I want to try to fit in Ian Watson's Alien Embassy before the end of the month. It's currently in the position of being probably the book I have had the longest without having read, and I like to keep that position moving ever-so-slowly forward, at the rate of one a month if possible. I was very impressed by his short story "Windows" in Asimov's some years ago, and I started buying his books. I don't think I've read any of his novels yet, though...so this should be interesting.
I picked up a few CDs recently, too, some new at A&B Sound, and some cheap at the library booksale table.
The new ones were:
Weird Al Yankovic:Poodle Hat. As often, I stumbled across this one without being aware that he had a new album out, though I'd heard about his parodying the Eminem song(which I haven't even heard). All in all, a decent contribution to his oeuvre.
Neil Young:Are You Passionate?. I keep hearing bad things about this album, but then, the first Neil Young album I bought was the lambasted "Landing On Water", so that's par for the course. I think the songs on this album work quite well, and hope he does more albums with Booker T & the MG's.
Cake:Prolonging The Magic. Not altogether that new, I've actually been wanting this one for a while, but I just hadn't gotten around to picking it up. I am glad I did.
Hooverphonic:The Magnificent Tree. Very glad to have this one, too! It is an exquisite album.
The The:NakedSelf. Not quite as good as I remember on my last listen, but I'm still happy to have it.
From the booksale, I got:
Philip Glass:1000 Airplanes On The Roof. Well, I didn't care for it that much, but for a buck I was willing to spring for it. It's not like it was bad, more that it didn't make an impression.
Goldie:Saturnzreturn. I remember being quite impressed with the hour-long opening track, "Mother", when I first listened to this one some time ago. The rest of the album(most of which is, of course, on the second disc)is quite listenable electronica.
Sophie Zelmani. Another one that never really made it onto my wishlist, but there was one quite striking song on it, "You And Him(String Version)"(though I'm not sure where any alternative versions of it may be, since there aren't any on the album), about a woman talking to a homeless man and trying to overcome her first impressions of him. The rest of the album hasn't made much impression yet, but that song was worth a buck.
Rollins Band:Weight. I'm not sure about this one, since mostly it's too heavy for me, but "Liar" was a fairly approachable song, so I might keep it around for a while.
I am still borrowing CDs and listening to them, but I just can't keep up with them. Maybe I'll try commenting on them realtime on LiveJournal or something.
Time to continue counting down my 750 favourite songs:
304. Peter Gabriel: Kiss of Life, from Security
It's mostly the intense and propulsive drums that I like from this song, since I haven't made much headway with figuring out the lyrics yet. It's more fun to pound the steering wheel to than to sing along in the car with, so far.
303. 'Til Tuesday: Winning The War, from Voices Carry
I make no bones about liking 'Til Tuesday better than Aimee Mann's later solo work. This song was one of my favourites from their first album since I bought it(though the first two singles were strong enough to get me to do so). Maybe it's the harmony on the chorus, or the interweaving vocal lines in the coda, always one of my favourite techniques.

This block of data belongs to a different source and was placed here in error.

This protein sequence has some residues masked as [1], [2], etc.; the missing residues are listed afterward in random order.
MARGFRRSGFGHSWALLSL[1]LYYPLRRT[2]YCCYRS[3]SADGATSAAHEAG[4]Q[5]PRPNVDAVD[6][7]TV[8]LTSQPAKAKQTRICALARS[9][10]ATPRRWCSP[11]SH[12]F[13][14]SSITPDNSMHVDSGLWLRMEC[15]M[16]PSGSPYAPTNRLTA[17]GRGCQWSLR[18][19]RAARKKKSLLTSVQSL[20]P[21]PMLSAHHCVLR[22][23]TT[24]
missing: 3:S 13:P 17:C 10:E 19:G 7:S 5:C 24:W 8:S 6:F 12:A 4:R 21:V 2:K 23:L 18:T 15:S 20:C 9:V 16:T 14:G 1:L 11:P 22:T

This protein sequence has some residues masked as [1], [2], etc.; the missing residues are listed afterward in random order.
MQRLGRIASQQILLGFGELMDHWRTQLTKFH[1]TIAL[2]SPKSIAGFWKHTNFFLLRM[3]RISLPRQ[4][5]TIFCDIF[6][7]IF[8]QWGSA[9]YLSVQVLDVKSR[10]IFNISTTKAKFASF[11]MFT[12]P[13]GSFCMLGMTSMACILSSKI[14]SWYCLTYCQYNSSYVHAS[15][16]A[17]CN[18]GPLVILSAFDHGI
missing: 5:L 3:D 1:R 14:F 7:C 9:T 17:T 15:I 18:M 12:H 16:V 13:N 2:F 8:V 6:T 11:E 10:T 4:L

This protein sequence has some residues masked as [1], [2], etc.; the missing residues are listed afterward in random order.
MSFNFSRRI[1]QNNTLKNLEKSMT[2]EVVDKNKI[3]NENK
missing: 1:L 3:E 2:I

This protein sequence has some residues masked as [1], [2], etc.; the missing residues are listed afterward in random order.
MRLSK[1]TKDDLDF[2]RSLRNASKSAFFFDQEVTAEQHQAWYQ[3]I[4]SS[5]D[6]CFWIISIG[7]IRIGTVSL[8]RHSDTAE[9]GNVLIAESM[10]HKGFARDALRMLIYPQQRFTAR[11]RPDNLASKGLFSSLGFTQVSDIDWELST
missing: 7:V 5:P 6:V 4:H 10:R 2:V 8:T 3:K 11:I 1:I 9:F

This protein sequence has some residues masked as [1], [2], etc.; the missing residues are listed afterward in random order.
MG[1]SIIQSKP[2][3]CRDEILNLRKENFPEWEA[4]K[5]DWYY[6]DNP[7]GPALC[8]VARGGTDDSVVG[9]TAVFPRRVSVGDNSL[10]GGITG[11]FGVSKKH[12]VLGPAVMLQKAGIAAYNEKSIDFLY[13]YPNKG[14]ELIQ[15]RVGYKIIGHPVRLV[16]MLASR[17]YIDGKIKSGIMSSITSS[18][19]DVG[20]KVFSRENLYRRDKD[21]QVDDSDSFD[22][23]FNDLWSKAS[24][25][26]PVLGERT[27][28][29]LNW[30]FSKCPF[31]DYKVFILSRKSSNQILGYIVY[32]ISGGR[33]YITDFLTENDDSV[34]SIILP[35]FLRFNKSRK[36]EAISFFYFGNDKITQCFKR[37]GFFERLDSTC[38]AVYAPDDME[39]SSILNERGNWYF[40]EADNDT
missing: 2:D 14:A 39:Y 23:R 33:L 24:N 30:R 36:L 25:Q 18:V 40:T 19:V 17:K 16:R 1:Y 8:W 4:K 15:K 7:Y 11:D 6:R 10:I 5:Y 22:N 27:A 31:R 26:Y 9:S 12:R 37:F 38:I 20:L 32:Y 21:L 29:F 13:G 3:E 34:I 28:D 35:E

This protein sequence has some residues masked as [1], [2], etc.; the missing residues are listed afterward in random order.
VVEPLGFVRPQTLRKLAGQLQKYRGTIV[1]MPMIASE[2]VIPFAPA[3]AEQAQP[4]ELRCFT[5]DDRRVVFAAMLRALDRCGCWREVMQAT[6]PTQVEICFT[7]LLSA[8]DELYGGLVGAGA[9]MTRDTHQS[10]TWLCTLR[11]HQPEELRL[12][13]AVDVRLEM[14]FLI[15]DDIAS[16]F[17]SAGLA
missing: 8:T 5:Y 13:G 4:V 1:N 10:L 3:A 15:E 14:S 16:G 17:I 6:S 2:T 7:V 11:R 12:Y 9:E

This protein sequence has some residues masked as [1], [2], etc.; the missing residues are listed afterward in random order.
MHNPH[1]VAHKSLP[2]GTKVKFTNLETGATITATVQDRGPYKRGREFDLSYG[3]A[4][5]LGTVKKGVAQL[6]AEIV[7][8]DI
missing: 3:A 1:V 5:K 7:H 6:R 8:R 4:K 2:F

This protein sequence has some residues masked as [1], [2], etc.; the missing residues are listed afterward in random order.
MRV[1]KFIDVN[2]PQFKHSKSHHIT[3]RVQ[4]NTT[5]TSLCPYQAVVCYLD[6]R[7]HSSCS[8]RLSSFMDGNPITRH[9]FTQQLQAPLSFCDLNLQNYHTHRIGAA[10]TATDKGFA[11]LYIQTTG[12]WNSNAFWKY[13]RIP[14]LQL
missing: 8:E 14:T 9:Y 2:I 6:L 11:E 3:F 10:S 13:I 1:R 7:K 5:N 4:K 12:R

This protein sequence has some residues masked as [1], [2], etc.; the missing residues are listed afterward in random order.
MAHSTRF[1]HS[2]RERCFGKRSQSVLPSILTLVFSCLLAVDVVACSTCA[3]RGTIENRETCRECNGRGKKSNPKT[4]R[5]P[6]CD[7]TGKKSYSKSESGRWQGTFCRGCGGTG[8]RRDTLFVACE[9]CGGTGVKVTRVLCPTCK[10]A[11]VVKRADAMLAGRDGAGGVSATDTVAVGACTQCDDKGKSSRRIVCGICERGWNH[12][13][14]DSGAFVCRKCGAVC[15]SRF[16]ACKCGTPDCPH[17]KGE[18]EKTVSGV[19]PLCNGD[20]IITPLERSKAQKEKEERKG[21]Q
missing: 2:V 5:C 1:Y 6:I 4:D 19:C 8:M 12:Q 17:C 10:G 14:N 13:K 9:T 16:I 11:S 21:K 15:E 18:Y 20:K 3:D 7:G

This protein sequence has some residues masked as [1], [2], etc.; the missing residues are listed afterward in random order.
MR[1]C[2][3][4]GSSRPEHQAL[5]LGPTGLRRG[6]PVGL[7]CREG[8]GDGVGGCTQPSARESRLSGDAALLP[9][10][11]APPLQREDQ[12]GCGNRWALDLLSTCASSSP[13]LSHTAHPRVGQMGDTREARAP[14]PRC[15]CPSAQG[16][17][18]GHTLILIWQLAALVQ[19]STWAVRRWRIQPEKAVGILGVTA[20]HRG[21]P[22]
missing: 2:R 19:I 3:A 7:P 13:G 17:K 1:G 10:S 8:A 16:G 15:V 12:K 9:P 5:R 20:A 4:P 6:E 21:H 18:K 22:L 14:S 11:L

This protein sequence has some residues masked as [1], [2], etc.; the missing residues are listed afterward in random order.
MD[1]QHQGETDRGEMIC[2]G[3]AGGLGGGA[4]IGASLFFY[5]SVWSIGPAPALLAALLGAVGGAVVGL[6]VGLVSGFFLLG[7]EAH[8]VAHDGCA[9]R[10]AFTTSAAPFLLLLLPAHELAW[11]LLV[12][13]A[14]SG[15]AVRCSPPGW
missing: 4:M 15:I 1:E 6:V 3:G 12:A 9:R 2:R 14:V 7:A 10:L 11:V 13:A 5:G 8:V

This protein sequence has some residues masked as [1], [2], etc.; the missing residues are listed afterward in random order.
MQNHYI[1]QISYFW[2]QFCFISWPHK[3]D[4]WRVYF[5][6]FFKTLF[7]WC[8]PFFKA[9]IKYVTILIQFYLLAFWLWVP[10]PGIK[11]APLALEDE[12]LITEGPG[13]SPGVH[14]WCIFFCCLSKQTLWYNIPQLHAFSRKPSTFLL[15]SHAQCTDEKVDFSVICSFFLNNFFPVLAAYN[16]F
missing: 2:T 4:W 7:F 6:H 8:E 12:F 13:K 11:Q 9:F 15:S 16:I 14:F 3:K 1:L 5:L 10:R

The pills that I took, they made my fingers disappear --David Bowie, "Time Will Crawl"
A. If I make an exact duplicate of a hero, then I will assume that any time it is out of my sight it could conceivably have been switched with the original hero, and act accordingly.
B. My dungeons will not be connected with the rest of my headquarters through a complex maze of passages. There will be one simple, well-lit corridor(devoid of alcoves, as another rule states), so that there is no chance that escaped prisoners will be able to sneak past me while I am going to interrogate them.
Of course, one of the main points of the movie was that the bad guy was not infallible, far from it. But still, I had to shake my head when I was watching it.
I'm still fiddling around with Marvel Superheroes stuff. I found an interesting web site, at heroplay.com, which had some nifty utilities for MSH, including character generators, character sheets, and the like. I haven't tried them all out yet, but the MSH Character Generator looks like it might be a bit of a timesaver.
They had a PDF copy there of the "Ultimate Powers Book". I think that Jeremy probably had this one--at least I think I'd seen it before--but I'd forgotten about it. It was an attempt codify every single possible power that anyone has ever had in any comic book, plus anything else that seems like a natural interpolation. So it suffers from serious kitchen sink-itis, but I was getting a little bored with the relatively tiny list in the MSH book, so I guess I'll try it.
One of my favourite powers listed in there was "Troubleseeker", which basically means that every few days you are automatically teleported into some situation where your help is needed. You can't leave the area without teleporting back(not even if someone else is carrying you!). Sort of like the protagonist in Dean Koontz's excellent Cold Fire. Or, if you add in Time Travel and Dimensional Travel, and a British police box, you get The Doctor... Or maybe even "Quantum Leap".
I think I've come up with a tentative plan about what to do with my superheroes. At the moment I've mostly just generated the cluster of mutants in the Calgary area; I've been converting their powers to the UPB equivalents, which is not always easy, and been coming up with little histories for them. But what do a group of heroes need? They need a reason to come together, and a reason to stay together. They need a place to stay, and ideally they need some equipment.